There has been much comment about the role and place of journalists who are "em-bedded" with the US/Coalition forces in Iraq.
MEETING RESISTANCE is a verité-style non-fiction feature-length film set in the streets, alleyways and ubiquitous teashops of the Adhamiya neighborhood of Baghdad. It enters the physical and psychological heart of the "insurgency" against the American occupation. Photojournalists/directors Steve Connors and Molly Bingham spent ten-months among the insurgents there to create this exclusive, unique, and at once horrifying, compelling and insightful film about their lives, motivation, and goals.
MEETING RESISTANCE focuses on eight "insurgents", each with his or her own tale and reasons for opposing the American-led occupation, yet all people who within days of the fall of Baghdad were arranging themselves into resistance cells, finding the money and weapons to fight against the American military. The film witnesses how they began to organize themselves, reveals why they have decided to violently oppose the occupation of the country, and hears in their words the underlying ideological foundations to their fight and how and why those have changed over time.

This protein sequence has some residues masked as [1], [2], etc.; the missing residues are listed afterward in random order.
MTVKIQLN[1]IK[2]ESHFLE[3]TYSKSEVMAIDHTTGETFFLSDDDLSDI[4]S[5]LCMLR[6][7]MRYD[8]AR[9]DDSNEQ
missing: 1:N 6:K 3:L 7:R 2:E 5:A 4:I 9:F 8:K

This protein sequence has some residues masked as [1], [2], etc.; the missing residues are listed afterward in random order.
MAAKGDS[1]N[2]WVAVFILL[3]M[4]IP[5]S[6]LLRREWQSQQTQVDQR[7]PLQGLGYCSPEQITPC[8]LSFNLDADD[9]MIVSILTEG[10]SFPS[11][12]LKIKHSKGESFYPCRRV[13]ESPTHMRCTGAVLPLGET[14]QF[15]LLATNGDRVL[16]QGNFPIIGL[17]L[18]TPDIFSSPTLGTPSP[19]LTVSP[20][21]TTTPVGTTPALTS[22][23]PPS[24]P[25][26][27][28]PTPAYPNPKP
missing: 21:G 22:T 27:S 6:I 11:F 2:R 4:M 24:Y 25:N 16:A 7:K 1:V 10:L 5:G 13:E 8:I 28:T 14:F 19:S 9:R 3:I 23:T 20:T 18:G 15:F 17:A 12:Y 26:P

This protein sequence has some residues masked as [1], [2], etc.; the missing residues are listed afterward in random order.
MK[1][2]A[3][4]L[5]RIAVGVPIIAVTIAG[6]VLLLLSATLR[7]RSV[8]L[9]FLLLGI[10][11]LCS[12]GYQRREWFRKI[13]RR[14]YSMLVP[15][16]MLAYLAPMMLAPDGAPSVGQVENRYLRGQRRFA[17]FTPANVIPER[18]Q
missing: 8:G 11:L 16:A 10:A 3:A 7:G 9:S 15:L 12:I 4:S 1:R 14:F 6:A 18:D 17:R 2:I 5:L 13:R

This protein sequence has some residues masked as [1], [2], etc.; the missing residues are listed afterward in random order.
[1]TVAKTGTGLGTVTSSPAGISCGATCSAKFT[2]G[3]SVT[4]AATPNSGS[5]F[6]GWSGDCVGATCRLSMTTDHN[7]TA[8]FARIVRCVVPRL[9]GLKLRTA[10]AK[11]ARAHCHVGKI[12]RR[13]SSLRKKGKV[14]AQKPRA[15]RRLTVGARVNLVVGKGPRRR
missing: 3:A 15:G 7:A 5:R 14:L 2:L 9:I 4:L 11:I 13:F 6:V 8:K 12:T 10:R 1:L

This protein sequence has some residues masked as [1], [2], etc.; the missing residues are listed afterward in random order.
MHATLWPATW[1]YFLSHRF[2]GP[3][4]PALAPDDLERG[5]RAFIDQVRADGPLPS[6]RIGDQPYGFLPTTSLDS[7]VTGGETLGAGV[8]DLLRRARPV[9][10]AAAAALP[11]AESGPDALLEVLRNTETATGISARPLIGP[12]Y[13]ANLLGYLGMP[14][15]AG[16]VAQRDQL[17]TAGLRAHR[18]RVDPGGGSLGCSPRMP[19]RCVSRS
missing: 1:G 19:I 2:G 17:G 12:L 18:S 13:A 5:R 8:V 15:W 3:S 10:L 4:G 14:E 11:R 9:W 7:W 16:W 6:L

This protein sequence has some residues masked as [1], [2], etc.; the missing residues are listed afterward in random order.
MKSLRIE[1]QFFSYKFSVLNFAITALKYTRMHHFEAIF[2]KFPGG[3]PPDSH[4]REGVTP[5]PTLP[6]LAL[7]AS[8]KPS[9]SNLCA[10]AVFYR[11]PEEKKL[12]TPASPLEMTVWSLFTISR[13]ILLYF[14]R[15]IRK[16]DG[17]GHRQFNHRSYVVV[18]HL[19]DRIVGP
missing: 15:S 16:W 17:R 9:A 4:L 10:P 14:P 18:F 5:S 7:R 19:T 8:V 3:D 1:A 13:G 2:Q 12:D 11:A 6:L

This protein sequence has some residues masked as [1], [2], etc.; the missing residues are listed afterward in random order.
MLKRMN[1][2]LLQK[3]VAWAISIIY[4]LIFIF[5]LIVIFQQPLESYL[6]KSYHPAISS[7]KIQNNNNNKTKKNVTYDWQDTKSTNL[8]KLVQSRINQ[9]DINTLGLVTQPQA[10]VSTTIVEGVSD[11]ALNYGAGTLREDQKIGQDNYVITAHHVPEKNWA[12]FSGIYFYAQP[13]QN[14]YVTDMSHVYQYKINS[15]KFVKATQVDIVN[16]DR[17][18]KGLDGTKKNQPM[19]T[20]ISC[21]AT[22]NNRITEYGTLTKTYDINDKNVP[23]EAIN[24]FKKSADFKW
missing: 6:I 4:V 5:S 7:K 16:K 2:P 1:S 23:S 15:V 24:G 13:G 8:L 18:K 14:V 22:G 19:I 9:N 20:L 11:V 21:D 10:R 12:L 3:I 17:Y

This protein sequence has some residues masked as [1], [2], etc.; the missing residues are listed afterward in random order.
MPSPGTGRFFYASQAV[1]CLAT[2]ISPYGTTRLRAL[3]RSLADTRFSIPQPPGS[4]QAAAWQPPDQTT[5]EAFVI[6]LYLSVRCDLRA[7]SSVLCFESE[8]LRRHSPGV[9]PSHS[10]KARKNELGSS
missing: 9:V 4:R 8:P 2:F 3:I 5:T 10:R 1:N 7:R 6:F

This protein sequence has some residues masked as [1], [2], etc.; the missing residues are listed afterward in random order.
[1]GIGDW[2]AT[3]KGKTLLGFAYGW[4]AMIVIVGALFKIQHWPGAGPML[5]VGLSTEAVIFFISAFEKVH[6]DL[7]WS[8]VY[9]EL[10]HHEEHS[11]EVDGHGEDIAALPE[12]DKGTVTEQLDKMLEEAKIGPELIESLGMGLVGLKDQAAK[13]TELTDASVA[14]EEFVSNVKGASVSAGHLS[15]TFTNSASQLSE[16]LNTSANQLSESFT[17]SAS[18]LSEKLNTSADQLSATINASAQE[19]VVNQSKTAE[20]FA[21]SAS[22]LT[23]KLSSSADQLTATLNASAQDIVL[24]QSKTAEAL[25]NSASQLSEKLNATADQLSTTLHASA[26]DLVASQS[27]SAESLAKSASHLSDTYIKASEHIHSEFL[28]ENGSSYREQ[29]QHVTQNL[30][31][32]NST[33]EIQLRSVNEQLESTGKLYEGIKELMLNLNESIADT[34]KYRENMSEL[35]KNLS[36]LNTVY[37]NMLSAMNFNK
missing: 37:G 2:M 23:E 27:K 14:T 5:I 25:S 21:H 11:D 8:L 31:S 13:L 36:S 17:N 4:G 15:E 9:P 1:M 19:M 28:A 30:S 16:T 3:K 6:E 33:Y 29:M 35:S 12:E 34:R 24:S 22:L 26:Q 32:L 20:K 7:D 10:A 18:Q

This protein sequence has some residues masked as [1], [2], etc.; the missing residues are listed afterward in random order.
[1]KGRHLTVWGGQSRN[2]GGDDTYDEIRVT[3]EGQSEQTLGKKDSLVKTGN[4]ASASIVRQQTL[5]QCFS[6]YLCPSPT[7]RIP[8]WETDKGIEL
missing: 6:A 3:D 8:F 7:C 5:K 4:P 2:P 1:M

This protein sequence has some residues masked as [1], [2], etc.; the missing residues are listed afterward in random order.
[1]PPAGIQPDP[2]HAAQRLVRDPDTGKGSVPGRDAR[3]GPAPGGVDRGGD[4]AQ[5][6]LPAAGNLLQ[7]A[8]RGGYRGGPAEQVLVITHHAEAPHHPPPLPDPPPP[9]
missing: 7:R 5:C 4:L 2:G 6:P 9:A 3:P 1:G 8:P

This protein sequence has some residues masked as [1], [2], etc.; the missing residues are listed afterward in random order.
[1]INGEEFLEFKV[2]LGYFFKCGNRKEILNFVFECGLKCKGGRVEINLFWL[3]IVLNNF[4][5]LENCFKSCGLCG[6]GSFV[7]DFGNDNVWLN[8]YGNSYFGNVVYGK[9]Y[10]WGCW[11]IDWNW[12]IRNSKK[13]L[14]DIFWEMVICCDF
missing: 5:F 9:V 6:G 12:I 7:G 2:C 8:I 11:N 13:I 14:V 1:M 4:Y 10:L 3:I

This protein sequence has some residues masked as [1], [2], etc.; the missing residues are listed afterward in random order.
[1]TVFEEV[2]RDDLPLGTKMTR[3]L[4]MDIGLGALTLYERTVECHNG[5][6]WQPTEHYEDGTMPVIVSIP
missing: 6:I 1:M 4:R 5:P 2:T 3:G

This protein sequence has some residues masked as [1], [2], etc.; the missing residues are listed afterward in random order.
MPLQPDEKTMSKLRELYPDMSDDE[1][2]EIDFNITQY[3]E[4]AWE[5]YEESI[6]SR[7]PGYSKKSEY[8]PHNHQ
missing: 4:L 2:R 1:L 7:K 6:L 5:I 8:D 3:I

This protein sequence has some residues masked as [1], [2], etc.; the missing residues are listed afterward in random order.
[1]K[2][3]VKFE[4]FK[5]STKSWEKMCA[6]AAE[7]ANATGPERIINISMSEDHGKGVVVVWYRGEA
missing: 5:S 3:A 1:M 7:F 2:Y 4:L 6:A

MEETING RESISTANCE is a fascinating journey through a tumultuous period with diverse members of the Iraqi resistance. Their personal stories as well as their ideological ones are at once dramatic, eye-opening, and concerning - and they challenge the notion that those opposing the occupation are simply "dead enders," "common criminals," "Al-Qaeda operatives" and "die-hard Ba'athis."